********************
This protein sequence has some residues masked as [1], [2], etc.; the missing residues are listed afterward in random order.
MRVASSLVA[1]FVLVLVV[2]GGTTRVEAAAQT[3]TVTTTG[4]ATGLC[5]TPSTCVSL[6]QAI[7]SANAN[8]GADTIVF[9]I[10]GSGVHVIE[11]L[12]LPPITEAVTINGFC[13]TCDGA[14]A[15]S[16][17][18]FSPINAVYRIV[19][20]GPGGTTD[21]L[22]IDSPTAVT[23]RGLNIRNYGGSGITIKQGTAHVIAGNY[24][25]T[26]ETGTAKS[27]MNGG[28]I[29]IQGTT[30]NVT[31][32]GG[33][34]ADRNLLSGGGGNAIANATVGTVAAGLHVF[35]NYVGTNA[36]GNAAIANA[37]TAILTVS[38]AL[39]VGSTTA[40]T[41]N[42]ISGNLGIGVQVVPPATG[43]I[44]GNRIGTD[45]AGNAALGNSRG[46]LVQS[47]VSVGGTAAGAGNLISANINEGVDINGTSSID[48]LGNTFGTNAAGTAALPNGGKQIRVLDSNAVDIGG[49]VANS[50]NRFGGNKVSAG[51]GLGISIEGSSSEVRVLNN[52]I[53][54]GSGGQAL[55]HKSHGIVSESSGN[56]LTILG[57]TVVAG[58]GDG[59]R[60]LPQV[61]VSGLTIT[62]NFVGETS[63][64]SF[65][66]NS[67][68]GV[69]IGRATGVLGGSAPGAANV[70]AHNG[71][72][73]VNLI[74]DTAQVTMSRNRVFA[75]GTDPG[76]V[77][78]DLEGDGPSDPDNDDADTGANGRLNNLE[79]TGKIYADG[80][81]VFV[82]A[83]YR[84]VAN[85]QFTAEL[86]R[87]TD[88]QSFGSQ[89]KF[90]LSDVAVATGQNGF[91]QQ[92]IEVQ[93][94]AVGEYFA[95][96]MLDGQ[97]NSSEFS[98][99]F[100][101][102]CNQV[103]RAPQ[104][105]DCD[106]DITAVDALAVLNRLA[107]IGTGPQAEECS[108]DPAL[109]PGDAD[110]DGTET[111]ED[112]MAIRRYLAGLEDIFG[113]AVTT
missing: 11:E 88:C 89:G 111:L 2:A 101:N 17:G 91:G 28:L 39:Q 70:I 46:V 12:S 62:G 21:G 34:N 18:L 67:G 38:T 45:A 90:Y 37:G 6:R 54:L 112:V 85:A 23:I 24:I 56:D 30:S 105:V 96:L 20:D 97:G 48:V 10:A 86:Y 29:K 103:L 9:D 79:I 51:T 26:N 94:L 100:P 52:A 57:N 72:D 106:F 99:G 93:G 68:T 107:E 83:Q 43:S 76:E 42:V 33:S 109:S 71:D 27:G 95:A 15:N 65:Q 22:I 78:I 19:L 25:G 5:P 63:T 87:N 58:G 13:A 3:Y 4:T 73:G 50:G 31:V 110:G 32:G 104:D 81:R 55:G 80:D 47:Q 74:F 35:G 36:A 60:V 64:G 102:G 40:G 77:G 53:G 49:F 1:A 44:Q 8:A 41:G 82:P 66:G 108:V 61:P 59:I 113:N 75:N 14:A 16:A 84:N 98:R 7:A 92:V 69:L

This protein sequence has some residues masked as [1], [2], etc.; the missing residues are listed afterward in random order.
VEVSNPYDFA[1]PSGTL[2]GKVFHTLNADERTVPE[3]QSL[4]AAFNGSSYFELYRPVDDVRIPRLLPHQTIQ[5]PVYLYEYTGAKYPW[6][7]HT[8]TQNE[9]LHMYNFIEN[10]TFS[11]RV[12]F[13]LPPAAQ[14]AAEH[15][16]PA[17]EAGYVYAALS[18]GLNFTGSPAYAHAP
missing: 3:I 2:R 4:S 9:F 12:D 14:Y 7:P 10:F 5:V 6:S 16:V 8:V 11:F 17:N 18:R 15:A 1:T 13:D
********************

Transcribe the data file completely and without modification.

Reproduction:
This protein sequence has some residues masked as [1], [2], etc.; the missing residues are listed afterward in random order.
MRVASSLVA[1]FVLVLVV[2]GGTTRVEAAAQT[3]TVTTTG[4]ATGLC[5]TPSTCVSL[6]QAI[7]SANAN[8]GADTIVF[9]I[10]GSGVHVIE[11]L[12]LPPITEAVTINGFC[13]TCDGA[14]A[15]S[16][17][18]FSPINAVYRIV[19][20]GPGGTTD[21]L[22]IDSPTAVT[23]RGLNIRNYGGSGITIKQGTAHVIAGNY[24][25]T[26]ETGTAKS[27]MNGG[28]I[29]IQGTT[30]NVT[31][32]GG[33][34]ADRNLLSGGGGNAIANATVGTVAAGLHVF[35]NYVGTNA[36]GNAAIANA[37]TAILTVS[38]AL[39]VGSTTA[40]T[41]N[42]ISGNLGIGVQVVPPATG[43]I[44]GNRIGTD[45]AGNAALGNSRG[46]LVQS[47]VSVGGTAAGAGNLISANINEGVDINGTSSID[48]LGNTFGTNAAGTAALPNGGKQIRVLDSNAVDIGG[49]VANS[50]NRFGGNKVSAG[51]GLGISIEGSSSEVRVLNN[52]I[53][54]GSGGQAL[55]HKSHGIVSESSGN[56]LTILG[57]TVVAG[58]GDG[59]R[60]LPQV[61]VSGLTIT[62]NFVGETS[63][64]SF[65][66]NS[67][68]GV[69]IGRATGVLGGSAPGAANV[70]AHNG[71][72][73]VNLI[74]DTAQVTMSRNRVFA[75]GTDPG[76]V[77][78]DLEGDGPSDPDNDDADTGANGRLNNLE[79]TGKIYADG[80][81]VFV[82]A[83]YR[84]VAN[85]QFTAEL[86]R[87]TD[88]QSFGSQ[89]KF[90]LSDVAVATGQNGF[91]QQ[92]IEVQ[93][94]AVGEYFA[95][96]MLDGQ[97]NSSEFS[98][99]F[100][101][102]CNQV[103]RAPQ[104][105]DCD[106]DITAVDALAVLNRLA[107]IGTGPQAEECS[108]DPAL[109]PGDAD[110]DGTET[111]ED[112]MAIRRYLAGLEDIFG[113]AVTT
missing: 11:E 88:C 89:G 111:L 2:A 101:N 17:G 91:G 28:L 39:Q 70:I 46:V 12:S 62:G 21:G 34:N 18:L 67:G 38:T 45:A 90:Y 37:G 6:R 54:L 112:V 85:A 23:I 24:I 56:D 30:S 105:V 96:L 20:D 97:G 48:V 10:A 86:Y 29:K 103:L 9:D 79:I 51:T 26:N 94:L 100:P 52:A 57:N 72:D 106:F 99:G 93:G 68:T 107:E 83:Q 43:S 76:E 42:V 33:S 109:S 71:D 27:G 95:A 15:N 65:Q 22:I 78:I 19:L 25:G 5:P 63:T 87:N 58:G 13:A 3:Y 4:T 73:G 50:G 31:V 110:G 32:G 104:D 81:R 55:G 80:D 47:Q 74:F 35:G 36:A 60:V 64:G 102:G 40:G 77:G 53:G 49:F 1:A 44:Q 8:A 41:G 82:P 66:G 108:V 61:P 59:I 113:N 75:N 14:A 16:A 84:N 98:R 7:A 92:V 69:L

This protein sequence has some residues masked as [1], [2], etc.; the missing residues are listed afterward in random order.
VEVSNPYDFA[1]PSGTL[2]GKVFHTLNADERTVPE[3]QSL[4]AAFNGSSYFELYRPVDDVRIPRLLPHQTIQ[5]PVYLYEYTGAKYPW[6][7]HT[8]TQNE[9]LHMYNFIEN[10]TFS[11]RV[12]F[13]LPPAAQ[14]AAEH[15][16]PA[17]EAGYVYAALS[18]GLNFTGSPAYAHAP
missing: 3:I 2:R 4:S 9:F 12:D 14:Y 7:P 10:F 5:V 6:S 16:V 8:V 11:F 17:N 18:R 15:A 1:T 13:D